Sorry for my long absence. I am sure your days were consumed with longing for an updated post from Mountain Momma. But as usual, I have an excuse – I’ve been engrossed in the book “Essential Exercises for the Childbearing Year.” My midwife recommended it to me after I told her I wanted to try and prevent the postpartum “pouch” that took me over a year to get rid of with my last pregnancy, despite my best efforts. I really don’t want to be asked if I’m pregnant when I’m holding a 7-month old in my arms – which happened last time. You can bet I kicked that woman’s ass, or at the very least, put a curse on her behind that it would continue to grow until it was the size of a small car.
Let me tell you, this book, which was originally written in 1976, is chalk full of fun little bits of information. Besides the wonderful photos of permed pregnant women sporting 70s-era workout clothes, making most of them look like Richard Simmons in a leotard, I have learned some exciting new words. By far, my favorite is “vart.” All these years, I had thought a fart out your front end was called a quife, a lovely word that is as embarrassing to say as it is to do. For those of you who have never had the pleasure of experiencing a quife, here is a definition from Urban Dictionary: “A vaginal fart. Typically caused by the compression of air in the vagina during intercourse.” I mean, why hasn’t the word ‘vart’ entered the common lexicon? In my book, it is absolutely brilliant! It leaves no doubt as to what it means – vagina + fart = vart. Elementary, my dear varters. Or quifers, if that makes you feel better.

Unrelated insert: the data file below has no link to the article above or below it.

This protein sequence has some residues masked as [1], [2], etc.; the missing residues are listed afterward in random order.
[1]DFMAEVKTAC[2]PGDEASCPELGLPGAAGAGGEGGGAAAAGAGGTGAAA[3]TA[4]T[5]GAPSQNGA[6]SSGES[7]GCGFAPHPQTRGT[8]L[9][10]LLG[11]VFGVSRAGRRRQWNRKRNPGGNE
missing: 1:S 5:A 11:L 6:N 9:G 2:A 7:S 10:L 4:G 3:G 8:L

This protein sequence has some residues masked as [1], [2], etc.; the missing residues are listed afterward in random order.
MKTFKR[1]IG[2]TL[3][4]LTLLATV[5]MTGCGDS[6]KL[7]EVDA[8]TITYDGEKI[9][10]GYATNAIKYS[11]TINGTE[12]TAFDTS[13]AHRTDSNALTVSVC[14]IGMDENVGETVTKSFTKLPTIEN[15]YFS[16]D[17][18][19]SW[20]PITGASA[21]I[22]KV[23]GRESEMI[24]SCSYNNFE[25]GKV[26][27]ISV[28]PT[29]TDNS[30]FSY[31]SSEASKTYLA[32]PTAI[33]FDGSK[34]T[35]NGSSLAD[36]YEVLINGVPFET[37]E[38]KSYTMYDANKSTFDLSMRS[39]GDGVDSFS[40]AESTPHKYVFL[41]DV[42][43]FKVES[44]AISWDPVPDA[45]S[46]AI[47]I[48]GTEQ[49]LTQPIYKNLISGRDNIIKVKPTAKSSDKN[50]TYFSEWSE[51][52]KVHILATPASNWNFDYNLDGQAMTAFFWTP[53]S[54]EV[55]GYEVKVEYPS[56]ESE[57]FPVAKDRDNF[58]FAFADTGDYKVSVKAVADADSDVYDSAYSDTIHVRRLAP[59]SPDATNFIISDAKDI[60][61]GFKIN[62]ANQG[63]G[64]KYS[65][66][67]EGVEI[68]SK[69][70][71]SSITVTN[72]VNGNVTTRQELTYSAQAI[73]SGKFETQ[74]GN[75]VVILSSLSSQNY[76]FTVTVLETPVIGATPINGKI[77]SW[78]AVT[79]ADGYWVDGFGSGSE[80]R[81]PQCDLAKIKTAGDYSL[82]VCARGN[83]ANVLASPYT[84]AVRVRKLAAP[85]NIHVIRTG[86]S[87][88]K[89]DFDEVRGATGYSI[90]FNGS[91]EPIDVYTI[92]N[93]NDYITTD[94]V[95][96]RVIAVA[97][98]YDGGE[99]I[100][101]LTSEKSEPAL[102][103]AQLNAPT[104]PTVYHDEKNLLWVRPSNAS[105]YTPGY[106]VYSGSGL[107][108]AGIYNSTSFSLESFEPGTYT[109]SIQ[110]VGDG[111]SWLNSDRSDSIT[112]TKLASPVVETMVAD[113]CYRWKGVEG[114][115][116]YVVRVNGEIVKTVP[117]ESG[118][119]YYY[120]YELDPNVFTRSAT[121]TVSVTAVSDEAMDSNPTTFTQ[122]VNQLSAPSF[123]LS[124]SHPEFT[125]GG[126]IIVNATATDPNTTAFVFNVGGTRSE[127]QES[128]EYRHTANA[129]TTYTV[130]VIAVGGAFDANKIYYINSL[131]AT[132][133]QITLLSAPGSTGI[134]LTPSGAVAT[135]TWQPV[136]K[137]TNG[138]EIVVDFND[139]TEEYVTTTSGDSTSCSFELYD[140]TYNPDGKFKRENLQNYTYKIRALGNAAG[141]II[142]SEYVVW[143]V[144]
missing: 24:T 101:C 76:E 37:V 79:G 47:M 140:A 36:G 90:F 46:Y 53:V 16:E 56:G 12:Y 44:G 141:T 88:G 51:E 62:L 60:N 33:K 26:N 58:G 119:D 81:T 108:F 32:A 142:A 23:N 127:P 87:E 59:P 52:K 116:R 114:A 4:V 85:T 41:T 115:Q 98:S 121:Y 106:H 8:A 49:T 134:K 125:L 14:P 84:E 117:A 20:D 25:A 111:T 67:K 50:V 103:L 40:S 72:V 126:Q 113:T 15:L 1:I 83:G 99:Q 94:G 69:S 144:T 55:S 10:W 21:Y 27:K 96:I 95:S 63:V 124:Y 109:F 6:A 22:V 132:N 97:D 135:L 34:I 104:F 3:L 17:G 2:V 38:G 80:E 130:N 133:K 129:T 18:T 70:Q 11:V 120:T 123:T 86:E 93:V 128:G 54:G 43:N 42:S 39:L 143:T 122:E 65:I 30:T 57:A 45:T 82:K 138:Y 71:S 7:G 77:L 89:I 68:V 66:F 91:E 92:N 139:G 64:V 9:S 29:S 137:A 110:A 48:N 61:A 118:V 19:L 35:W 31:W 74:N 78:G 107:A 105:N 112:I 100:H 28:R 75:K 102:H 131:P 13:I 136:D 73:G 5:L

The other new word I have learned is “sexercise.” Kind of sounds like a naughty form of jazzercise. But man, does this word not just roll off your tongue, making you want to say it over and over again? “Excuse me, it’s time for my morning sexercise.” Again, I wonder why I haven’t heard this word uttered in the media or on TV more often – I think it is absolutely awesome. The point of sexercise is not quite as exciting as it sounds, though – it’s to strengthen your pelvic floor, or Kegel muscles, before and after birth. But really it gives you a wonderful excuse to have sex all the time, since you are really working out in bed and no longer have to go the gym. Here’s my favorite line from the book that describes how to do it: “Grip the penis as firmly as you can with your vagina and hold for a few seconds before relaxing. Repeat a few times until your partner feels that the strength of the contractions is diminishing.”
Wow! Reading that, I thought I had picked up a Danielle Steel novel with a picture of Fabio on the cover. Excuse me while I take off a layer of clothing, I am starting to get a little hot. OK, I’m back. It’s amazing how un-sexy the author makes sexercise sound, but when I read the above sentence to my husband, he said he would be willing to help me sexercise in any way that he could. I think his precise words were, “I’m here for you, baby. Now take your clothes off.”
There’s also some lovely drawings of the female’s three orifices (you win a prize if you can say that word without laughing): the urethra, vagina and anus. There’s three words that will stop any conversation at a cocktail party. They also come in handy for playing Trivia Pursuit. Anus. Man, why couldn’t they come up with a better word than that? Personally, butt hole works just fine for me. And I don’t see what my butt hole has to do with child birth. I think it would rather not be involved at all, more of a passive spectator to its neighbor in the front, even though I know sometimes it’s forced into participating. Enough said on that subject, don’t you think? Moving on.
If your sexercise partner is not available, the author suggests doing Kegel exercises on your own. She is so kind as to provide a list of times when you can do them: “at red lights, on the phone, during boring conversations.” That last one is my absolute fave. At last, a cure for boring conversations!
See, I just kegeled and you didn’t even know it.